Many times I have heard that there are some 'figures' whose area is not fixed and they depend on axiom of choice.

For example,

  1. In this answer.
  2. In this lecture about probabilty.

I did not know what is axiom of choice, but after reading the wikipedia article and this question: Axiom of Choice Examples, I have understood a little bit about it but still I don't understand it completely.

Can anyone please provide some simple examples of these figures and why Axiom of choice is needed for them?

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    $\begingroup$ Have you seen en.wikipedia.org/wiki/Non-measurable_set $\endgroup$ – user_of_math Jul 24 '14 at 14:05
  • $\begingroup$ @user_of_math I did not see it earlier because I did not know its name. Now I have seen it but I still don't understand it. Can you please explain it in an answer? $\endgroup$ – Kartik Jul 24 '14 at 14:09
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    $\begingroup$ No, we cannot provide simple examples. Any "figure" whose description is sufficiently simple has an area. You need some familiarity with the axiom of choice to understand the examples, and with descriptive set theory to understand why they need to be "complicated". $\endgroup$ – Andrés E. Caicedo Jul 24 '14 at 14:47
  • $\begingroup$ @AndresCaicedo All right then atleast you can provide the complicated example in the simple way. (If all ways to explain are complicated then please choose the way with minimum complexity). $\endgroup$ – Kartik Jul 24 '14 at 14:50

It is not so much the area of certain 'figures' that depends on AC, it is the provability of existence/nonexistence of their area, once the manner of measuring areas is defined in some way, that may be affected by the presence/absence of AC.

However, even when AC is present, there are certain 'figures' that may be given any area within certain bounds. Such figures exist only courtesy of AC: you will never see a constructive description, or be able to imagine, any such figure. Let me clarify this.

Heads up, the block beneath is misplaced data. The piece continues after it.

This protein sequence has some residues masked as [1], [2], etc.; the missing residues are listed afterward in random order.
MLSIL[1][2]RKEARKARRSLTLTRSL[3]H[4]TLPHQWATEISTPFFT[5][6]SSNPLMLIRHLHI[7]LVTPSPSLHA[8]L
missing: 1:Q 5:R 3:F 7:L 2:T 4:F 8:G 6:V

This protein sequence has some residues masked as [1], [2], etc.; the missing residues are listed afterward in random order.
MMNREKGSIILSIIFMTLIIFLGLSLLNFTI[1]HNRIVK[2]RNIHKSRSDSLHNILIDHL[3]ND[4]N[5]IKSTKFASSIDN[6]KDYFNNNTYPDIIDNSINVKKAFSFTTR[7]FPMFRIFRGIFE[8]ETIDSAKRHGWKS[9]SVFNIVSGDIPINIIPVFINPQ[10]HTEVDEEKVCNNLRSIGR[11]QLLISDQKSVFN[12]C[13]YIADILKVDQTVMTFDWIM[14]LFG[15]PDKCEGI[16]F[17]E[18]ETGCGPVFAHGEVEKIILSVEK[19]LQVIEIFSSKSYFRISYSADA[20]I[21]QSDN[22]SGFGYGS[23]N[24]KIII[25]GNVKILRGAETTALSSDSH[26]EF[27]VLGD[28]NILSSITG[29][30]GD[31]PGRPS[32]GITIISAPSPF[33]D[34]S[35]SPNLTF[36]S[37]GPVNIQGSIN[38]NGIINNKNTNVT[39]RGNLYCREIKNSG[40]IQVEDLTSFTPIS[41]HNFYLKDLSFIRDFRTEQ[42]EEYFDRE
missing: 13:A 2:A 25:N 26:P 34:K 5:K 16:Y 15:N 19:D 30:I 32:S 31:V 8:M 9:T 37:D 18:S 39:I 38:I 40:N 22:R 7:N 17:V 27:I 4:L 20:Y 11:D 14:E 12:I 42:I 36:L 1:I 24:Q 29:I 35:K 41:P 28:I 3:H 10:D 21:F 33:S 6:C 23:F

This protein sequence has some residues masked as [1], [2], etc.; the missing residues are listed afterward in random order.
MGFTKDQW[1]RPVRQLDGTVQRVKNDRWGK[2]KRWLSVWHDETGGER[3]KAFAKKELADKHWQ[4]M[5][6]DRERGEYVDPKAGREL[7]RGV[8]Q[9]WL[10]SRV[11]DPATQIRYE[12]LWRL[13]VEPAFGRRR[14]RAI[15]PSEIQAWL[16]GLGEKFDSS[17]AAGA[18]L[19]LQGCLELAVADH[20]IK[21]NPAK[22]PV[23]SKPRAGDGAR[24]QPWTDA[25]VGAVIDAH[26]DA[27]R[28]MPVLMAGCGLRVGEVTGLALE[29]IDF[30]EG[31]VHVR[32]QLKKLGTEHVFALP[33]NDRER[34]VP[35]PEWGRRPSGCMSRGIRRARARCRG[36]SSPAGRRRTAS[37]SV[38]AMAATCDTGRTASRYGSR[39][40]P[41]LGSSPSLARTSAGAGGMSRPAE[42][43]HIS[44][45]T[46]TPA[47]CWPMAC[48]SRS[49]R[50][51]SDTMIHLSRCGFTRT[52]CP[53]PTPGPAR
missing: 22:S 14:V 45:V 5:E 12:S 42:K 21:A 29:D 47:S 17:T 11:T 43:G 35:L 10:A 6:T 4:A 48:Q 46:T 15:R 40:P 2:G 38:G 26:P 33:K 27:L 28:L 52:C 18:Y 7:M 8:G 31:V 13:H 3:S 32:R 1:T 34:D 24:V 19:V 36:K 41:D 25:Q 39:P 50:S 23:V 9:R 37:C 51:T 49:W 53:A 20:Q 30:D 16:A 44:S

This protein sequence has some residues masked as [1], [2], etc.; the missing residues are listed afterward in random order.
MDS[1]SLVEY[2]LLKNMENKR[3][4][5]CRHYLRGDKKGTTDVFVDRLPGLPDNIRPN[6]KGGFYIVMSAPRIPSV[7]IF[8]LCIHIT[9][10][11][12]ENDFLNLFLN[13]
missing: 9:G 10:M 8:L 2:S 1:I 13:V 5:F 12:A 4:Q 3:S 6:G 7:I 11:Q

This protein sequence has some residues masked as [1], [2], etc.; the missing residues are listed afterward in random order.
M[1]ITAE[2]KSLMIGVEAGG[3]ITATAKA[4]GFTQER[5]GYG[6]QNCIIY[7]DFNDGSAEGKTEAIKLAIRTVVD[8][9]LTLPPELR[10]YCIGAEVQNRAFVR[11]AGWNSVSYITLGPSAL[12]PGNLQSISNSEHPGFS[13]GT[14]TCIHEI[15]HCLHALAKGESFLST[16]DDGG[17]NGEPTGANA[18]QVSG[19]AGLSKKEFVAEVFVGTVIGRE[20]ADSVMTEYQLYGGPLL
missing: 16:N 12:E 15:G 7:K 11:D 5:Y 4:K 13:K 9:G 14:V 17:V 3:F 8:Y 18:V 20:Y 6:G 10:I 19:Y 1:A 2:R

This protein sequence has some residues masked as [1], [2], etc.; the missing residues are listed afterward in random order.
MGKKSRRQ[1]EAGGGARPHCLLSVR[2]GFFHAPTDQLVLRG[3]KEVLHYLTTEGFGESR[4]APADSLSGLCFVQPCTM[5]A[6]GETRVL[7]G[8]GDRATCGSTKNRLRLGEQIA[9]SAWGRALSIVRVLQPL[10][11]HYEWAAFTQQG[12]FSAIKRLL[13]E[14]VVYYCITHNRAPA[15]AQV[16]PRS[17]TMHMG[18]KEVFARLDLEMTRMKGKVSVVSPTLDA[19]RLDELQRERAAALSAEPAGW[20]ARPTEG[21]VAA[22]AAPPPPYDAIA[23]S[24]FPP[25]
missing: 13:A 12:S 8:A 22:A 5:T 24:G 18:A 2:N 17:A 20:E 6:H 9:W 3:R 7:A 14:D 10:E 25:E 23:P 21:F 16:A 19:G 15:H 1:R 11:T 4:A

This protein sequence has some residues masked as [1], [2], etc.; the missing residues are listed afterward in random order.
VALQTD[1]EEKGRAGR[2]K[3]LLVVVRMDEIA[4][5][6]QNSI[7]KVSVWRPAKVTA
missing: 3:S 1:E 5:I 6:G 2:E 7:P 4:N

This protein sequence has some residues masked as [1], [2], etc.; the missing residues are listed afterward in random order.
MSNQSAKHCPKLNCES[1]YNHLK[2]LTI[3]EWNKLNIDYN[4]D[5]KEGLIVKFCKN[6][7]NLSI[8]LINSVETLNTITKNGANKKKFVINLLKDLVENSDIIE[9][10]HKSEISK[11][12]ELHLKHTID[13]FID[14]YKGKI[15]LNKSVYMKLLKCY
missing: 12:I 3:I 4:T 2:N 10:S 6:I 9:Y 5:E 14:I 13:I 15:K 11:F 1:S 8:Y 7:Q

The 'usual' area of subsets of the real plane is the Lebesgue measure. This measure is intuitively 'the right one' because it gives 'correct', 'expected' areas of 'tame' figures that are bounded by finitely many straight line segments, circle arcs, or segments of some other kinds of smooth curves. Lebesgue measure is not defined for every subset of the plane, but only for subsets that belong to the so-called $\sigma$-algebra $\mathcal{M}$ of Lebesgue measurable sets. This $\mathcal{M}$ is (once more intuitively speaking) the largest $\sigma$-algebra of subsets of the plane to which the measuring of areas of 'tame' figures can be extended in a (unique) natural way.

Now consider the $\sigma$-algebra $\mathcal{U}$ of the Lebesgue measurable subsets of the unit square $U=[0,1]\!\times\![0,1]$. There are subsets of $U$ that are not Lebesgue measurable. Let $S$ be one such subset; then $0\leq\alpha:=\mu_*(S)<\mu^*(S)=:\beta\leq 1$, where $\mu_*(S)$ is the inner and $\mu^*(S)$ the outer Lebesgue measure of $S$. Now we can choose any real number $\gamma\in[\alpha,\beta]$, and extend the Lebesgue measure $\mu$ defined on the $\sigma$-algebra $\mathcal{U}$ to a measure $\mu'$ defined on the $\sigma$-algebra $\mathcal{U}_S$ generated by $\mathcal{U}\cup\{S\}$, so that we will have $\mu'(S)=\gamma$. That is, for the single subset $S$ of $U$ not belonging to $\mathcal{U}$ we are allowed to assign to $S$ any area within the bounds $\alpha$ and $\beta$, and every such choice will extend the measuring of areas from the $\sigma$-algebra $\mathcal{U}$ to the larger $\sigma$-algebra $\mathcal{U}_S$. For details of this construction of the extended measure see Theorem 1.12.14 in V.I. Bogachev, "Measure Theory, Volume I", Springer-Verlag, 2007.


Figure whose area depends on the axiom of choice?

Let $r=\begin{cases}1&\sf AC\\2&\sf \lnot AC\end{cases}$ then take $\{(x,y)\in\Bbb R^2\mid \max\{|x|,|y|\}\leq r\}$. Assuming the axiom of choice this is a square whose sides have length $2$, assuming the axiom of choice fails its sides have length $4$.

This seems like a strange definition of a shape, but it's a definition nonetheless.

What might be bothering you are not sets whose "area" depend on the axiom of choice. But rather sets which cannot be assigned an area to begin with (assuming that area means Lebesgue measurable, of course). Examples for such sets include:

  1. The Vitali set, which is a set of representatives for $\Bbb{R/Q}$. The axiom of choice is needed here for choosing representatives.
  2. Free ultrafilters on $\Bbb N$ (which can be translated nicely into subsets of $\Bbb R$). Here we use the axiom of choice to prove the existence of free ultrafilters, usually done using Zorn's lemma.
  3. The graph of a discontinuous $f\colon\Bbb{R\to R}$ which satisfies $f(x+y)=f(x)+f(y)$. Here we usually use Zorn's lemma to prove the existence of a Hamel basis, and use it to construct such function as a $\Bbb Q$-linear endomorphism of $\Bbb R$.

Somewhat surprisingly, Hamel basis of $\Bbb R$ over $\Bbb Q$ can be measurable (but not Borel), but it has to have measure zero if it is measurable.

There are plenty of other examples of sets which are not Lebesgue measurable, and one can find several nice examples in Herrlich's book The Axiom of Choice.

Finally, it might be worth noting that none of these sets is really "a figure" in the intuitive sense. If a figure is any subset of the plane (or space, or whatever) then sure. But we usually expect "a figure" to have a reasonably defined boundary, something these sets do not have.


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